This view will show all the hubs in a selected stack but will not necessarily reflect the physical ordering of the hubs. This logical stack configuration will show any cascaded hubs and their associated ports within the stack. Cascading of the hubs allows multiple hubs access to the same loop and within a stack of hubs, it is possible to have one or more loops configured in the stack. Each port on a hub can be attached to a node, a loop of nodes such as a JBOD, or an unmanaged hub.

The requirements for this view are:

    • Display manageable hubs in stack selected Indicate which hub has the active Mgmt card
    • Show worst case state of ports for each displayed hub
    • Display identification of each hub
      • serial #
    • Indicate presence of Mgmt card in any hub, active or slave
    • Display identification of all Mgmt cards present
      • MAC
      • IP
      • user supplied name
    • Show hub cascades
    • Indicate connections outside of managed stack
      • If another hub, allow drill-down of stack
      • Clouds=other things with >1 ALPA
        6.3 Loop View

Within a loop, it is possible to have one or more stacks configured in the loop. Each port on a hub can be used to attach another hub, cascaded, into a single loop or each hub can be its own isolated loop or any other combination of hub connections as long as there is no more than one loop per hub. Each port on a hub can also be attached to an unmanaged device such as a JBOD. This view will show the logical managed loop topology of the selected loop.

The requirements for this view are:

    • Show all manageable/known? items in loop selected
      • hubs
      • clouds=JBOD, rest of loop, other things with >1 ALPA
    • label unmanaged hub cloud?
    • Indicate which hub has the active Mgmt card
    • Show worst case state of ports for each displayed hub
    • Display identification of each hub
      • serial #
    • Indicate presence of Mgmt card in any hub, active or slave
    • Display identification of all Mgmt cards present
      • MAC
      • IP
      • name
    • Display any loop info available
      • throughput
      • # of link up/link down
      • # of ARBs
      • registration
    • Display node info per port
      • ALPA list
      • user supplied name
      • user supplied WWN
      • user supplied device type
      • user supplied manufacturer
      • user supplied location
        6.4 Mgmt Card View

This view should give all pertinent info for a selected management card and provide mechanisms to modify the configuration of the selected Mgmt card.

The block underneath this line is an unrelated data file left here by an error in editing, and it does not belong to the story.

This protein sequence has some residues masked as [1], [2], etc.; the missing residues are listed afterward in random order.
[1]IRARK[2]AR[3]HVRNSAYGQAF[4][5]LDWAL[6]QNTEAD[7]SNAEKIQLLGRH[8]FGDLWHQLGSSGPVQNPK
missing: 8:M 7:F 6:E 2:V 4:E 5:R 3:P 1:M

The requirements for this view are:

    • Display Mgmt card identification information
      • MAC
      • IP
      • HW revision
      • FW revision
    • Indicate state of Mgmt card
    • Allow user to force this Mgmt card to be active
      6.5 Hub View

This view will provide status and control information about each hub in a managed stack or loop and will provide mechanisms to modify the configuration of each hub.

The requirements for this view are:

    • Display manageable hub features intuitively
    • Indicate port status of all ports using color
    • Show LED states and interpret
      • port
      • management
        • management card present
        • management card OK
        • management card master
        • Ethernet activity
      • enclosure monitoring/system
        • power supply status
        • loop up
        • enclosure fault
        • uC fault
      • Display type of GBIC or none per port
      • Display Mgmt card if present and identify
        • MAC
        • IP
        • name
    • Display serial # of hub
    • Allow multiple port views to be displayed
    • Display node info per port
      • ALPA list
      • user supplied name
      • user supplied WWN
      • user supplied device type
      • user supplied manufacturer
      • user supplied location
        6.6 Port View

This view will allow the user to access all manageable features at the port level.

The requirements for this view are:

    • port control
      • enable auto insert/bypass if detect fault—loss of signal, loss of lock or transmitter fault (default)
      • OR
      • force loop bypass
      • force external loopback, will force loop bypass
      • OR
      • force insertion on loop
    • port status
      • port control state
        • enable auto insert/bypass
        • force bypass
        • external loopback
        • force insert into loop
    • port module ID copper/fiber(SW,LW) 3 bit GBIC spec id.

TABLE 6.6-1
Bits 2:0 Definition
111 No Module Present
110 Copper Module, DB-9 Connector
101 Copper Module, HSSDC Connector
100 Long-wave Laser
011 Serial Interface Protocol
010 Short-wave Laser
001 To Be Defined
000 Gigabit Ethernet

    • port active=signal detected

TABLE 6.6-2
Logic Inputs GBIC
Mod TX Rx Status Link_Flt
Pres Fault signal Green Amber Description
F X X OFF OFF Module not inserted
T T X OFF ON Faulty Module
T F F ON ON Module OK; Missing or
Corrupt Data
T F T ON OFF Normal Operation
port state (loop inserted, bypassed, stuck in PLL)
type of port connection, hub/node attached

7. GUI Design

The goal of the GUI is to present this functionality in an intuitive and user-friendly package. The primary techniques that will be employed in accomplishing this goal arc:

    • a hierarchical presentation with drill-down capabilities starting with the stack manager at the highest level and drilling down to the individual port level